New NICE guideline will radically change how high blood pressure is diagnosed


The UK National Institute for Health and Clinical Excellence (NICE) has published on 24 August 2011 an updated guideline on the diagnosis and treatment of hypertension. Developed in conjunction with the British Hypertension Society (BHS), it makes a number of new recommendations that are set to significantly improve the way health professionals diagnose and treat high blood pressure in the NHS in England and Wales.

In one of the biggest changes to NICE’s previous guidance, published in 2006, the guideline recommends that a diagnosis of primary hypertension should be confirmed using 24-hour ambulatory blood pressure monitoring (ABPM), or home blood pressure monitoring (HBPM), rather than be based solely on measurements of blood pressure taken in the clinic. The recommendation draws on substantial new evidence, including that published online in The Lancet on 24 August 2011, suggesting that ABPM is more accurate than both clinic and home monitoring in defining the presence of hypertension, and that implementation of a diagnostic strategy for hypertension using ambulatory monitoring following an initial raised clinic reading would reduce misdiagnosis and be cost saving for the NHS.

High blood pressure is one of the most important preventable causes of premature ill health and death in the UK. It is a major risk factor for stroke, heart attack, heart failure, chronic kidney disease and cognitive decline. Primary hypertension is diagnosed when there is no simple identifiable cause of the raised blood pressure: the hypertension may be related, in part, to obesity, dietary factors such as salt intake, physical inactivity or genetic inheritance. There are currently about 12 million people in the UK who have hypertension (blood pressure ≥140/90mmHg) and more than half of those are over the age of 60 years. Around 5.7 million people have hypertension which is undiagnosed. The risk associated with increasing blood pressure is continuous, with each 2mmHg rise in systolic blood pressure associated with a 7% increased risk of mortality from ischaemic heart disease and a 10% increased risk of mortality from stroke. As a consequence of commonplace routine periodic screening for high blood pressure in the UK as part of National Service Frameworks for cardiovascular disease prevention, the diagnosis, treatment and follow-up of patients with hypertension is one of the most common interventions in primary care, accounting for approximately 12% of Primary Care consultation episodes and approximately £1 billion in drug costs in 2006.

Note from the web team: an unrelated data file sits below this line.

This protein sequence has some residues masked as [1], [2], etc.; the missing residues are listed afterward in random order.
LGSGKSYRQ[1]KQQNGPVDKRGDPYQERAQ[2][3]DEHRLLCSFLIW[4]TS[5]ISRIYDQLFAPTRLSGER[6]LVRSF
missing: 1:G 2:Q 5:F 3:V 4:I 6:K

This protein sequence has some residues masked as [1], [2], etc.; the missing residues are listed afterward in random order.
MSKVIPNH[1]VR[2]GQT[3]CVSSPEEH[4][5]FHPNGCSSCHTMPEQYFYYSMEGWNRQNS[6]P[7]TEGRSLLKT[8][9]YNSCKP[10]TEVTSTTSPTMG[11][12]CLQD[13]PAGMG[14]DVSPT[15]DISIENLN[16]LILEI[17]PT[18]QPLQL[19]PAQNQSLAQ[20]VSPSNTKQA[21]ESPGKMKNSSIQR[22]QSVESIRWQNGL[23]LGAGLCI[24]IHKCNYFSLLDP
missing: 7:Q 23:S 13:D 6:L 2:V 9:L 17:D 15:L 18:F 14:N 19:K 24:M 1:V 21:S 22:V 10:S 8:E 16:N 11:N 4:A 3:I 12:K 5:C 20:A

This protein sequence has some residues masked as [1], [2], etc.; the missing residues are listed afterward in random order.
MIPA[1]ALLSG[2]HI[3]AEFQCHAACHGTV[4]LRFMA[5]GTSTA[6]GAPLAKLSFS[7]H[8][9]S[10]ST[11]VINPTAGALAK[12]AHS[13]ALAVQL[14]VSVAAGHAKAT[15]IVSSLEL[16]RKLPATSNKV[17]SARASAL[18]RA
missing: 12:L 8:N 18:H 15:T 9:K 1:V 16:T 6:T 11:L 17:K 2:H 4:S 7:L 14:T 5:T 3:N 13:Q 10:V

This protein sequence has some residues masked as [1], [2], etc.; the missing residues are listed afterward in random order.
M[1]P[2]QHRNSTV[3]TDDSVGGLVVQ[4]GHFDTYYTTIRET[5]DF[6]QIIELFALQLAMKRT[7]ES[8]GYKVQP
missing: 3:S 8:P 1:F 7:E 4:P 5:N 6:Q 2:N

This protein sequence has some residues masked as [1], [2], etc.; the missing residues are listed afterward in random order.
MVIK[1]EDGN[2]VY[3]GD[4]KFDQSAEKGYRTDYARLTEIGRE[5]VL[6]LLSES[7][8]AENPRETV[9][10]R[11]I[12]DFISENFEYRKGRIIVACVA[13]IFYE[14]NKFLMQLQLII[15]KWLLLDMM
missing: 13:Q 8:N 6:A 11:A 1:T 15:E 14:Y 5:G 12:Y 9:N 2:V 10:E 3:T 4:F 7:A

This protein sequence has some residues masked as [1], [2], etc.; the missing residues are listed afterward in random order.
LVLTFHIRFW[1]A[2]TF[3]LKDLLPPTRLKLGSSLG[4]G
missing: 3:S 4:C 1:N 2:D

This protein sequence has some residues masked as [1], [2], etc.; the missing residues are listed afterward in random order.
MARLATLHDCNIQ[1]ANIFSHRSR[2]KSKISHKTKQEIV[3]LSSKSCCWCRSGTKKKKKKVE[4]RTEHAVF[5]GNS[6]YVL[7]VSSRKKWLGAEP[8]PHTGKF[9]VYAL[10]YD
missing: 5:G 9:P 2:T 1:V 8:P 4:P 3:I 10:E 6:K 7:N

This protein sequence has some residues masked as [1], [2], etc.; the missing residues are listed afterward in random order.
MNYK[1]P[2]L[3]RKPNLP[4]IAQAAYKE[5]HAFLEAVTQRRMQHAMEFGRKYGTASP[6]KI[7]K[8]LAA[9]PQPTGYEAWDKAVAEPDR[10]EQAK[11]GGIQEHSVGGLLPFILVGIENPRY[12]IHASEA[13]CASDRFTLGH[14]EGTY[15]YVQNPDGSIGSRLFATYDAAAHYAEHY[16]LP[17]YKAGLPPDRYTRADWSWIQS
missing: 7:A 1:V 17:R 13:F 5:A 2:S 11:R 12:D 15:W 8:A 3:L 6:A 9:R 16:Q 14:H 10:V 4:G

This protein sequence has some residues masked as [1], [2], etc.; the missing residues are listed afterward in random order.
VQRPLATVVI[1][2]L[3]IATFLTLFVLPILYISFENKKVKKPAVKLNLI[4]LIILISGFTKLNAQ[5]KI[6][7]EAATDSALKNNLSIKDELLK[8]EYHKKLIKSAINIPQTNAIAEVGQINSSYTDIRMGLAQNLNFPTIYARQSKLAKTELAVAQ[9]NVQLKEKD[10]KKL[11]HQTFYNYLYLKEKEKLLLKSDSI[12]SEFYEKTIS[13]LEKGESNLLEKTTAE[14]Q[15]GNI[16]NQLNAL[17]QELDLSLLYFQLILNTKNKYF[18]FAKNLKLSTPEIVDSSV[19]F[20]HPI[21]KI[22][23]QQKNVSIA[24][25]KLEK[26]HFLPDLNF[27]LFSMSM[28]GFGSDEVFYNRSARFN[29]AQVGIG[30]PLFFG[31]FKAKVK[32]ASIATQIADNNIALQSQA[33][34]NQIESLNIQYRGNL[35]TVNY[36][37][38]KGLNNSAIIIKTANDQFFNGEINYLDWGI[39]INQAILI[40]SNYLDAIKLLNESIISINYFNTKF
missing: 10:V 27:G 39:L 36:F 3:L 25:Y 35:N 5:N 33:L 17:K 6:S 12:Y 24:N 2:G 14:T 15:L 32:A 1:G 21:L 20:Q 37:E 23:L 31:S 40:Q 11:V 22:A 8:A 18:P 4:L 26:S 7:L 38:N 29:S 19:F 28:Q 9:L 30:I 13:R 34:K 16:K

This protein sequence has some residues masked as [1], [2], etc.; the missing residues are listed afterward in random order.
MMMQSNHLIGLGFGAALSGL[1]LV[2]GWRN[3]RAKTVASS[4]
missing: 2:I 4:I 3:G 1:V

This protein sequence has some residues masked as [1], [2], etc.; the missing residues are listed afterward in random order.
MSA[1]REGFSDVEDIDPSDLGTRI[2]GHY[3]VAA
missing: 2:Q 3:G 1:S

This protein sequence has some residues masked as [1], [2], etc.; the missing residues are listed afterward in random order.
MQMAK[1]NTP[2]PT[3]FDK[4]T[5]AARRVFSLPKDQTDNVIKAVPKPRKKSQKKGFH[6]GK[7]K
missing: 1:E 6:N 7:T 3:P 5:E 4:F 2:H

Other recommendations that have been reviewed in this partial update of the guideline for the clinical management of primary hypertension in adults include: blood pressure targets for people receiving treatment; the pharmacological treatment of hypertension; the treatment of hypertension in the very elderly (people aged over 80); treatment of hypertension in younger adults (younger than 40); and the treatment of drug resistant hypertension.

Key priorities for implementation include:

  • If the clinic blood pressure is 140/90mmHg or higher, offer ambulatory blood pressure monitoring (ABPM) to confirm the diagnosis of hypertension.
  • When using ABPM to confirm a diagnosis of hypertension, ensure that at least two measurements per hour are taken during the person’s usual waking hours (for example, between 08:00 and 22:00). Use the average value of these measurements to confirm a diagnosis of hypertension.
  • Offer antihypertensive drug treatment to people aged under 80 years with stage 1 hypertension (that is, initial clinic systolic blood pressure of 140/90mmHg or higher and subsequent ABPM daytime average or HBPM average of 135/85mmHg or higher) who have one or more of the following: target organ damage; established cardiovascular disease; renal disease; diabetes; a 10-year cardiovascular risk equivalent to 20% or greater.
  • Offer antihypertensive treatment to people of any age with stage 2 hypertension, (that is, initial clinic systolic blood pressure exceeds ≥160mmHg and/or diastolic blood pressure ≥100mmHg and subsequent ABPM daytime average or HBPM average of 150/95mmHg or higher).
  • For people aged under 40 years with stage 1 hypertension and no evidence of target organ damage, cardiovascular disease, renal disease or diabetes, consider seeking specialist evaluation of secondary causes of hypertension and a more detailed assessment of potential target organ damage. This is because 10-year cardiovascular risk assessments can underestimate the lifetime risk of cardiovascular events in these people.


The guideline, The clinical management of primary hypertension in adults, is available on the NICE website at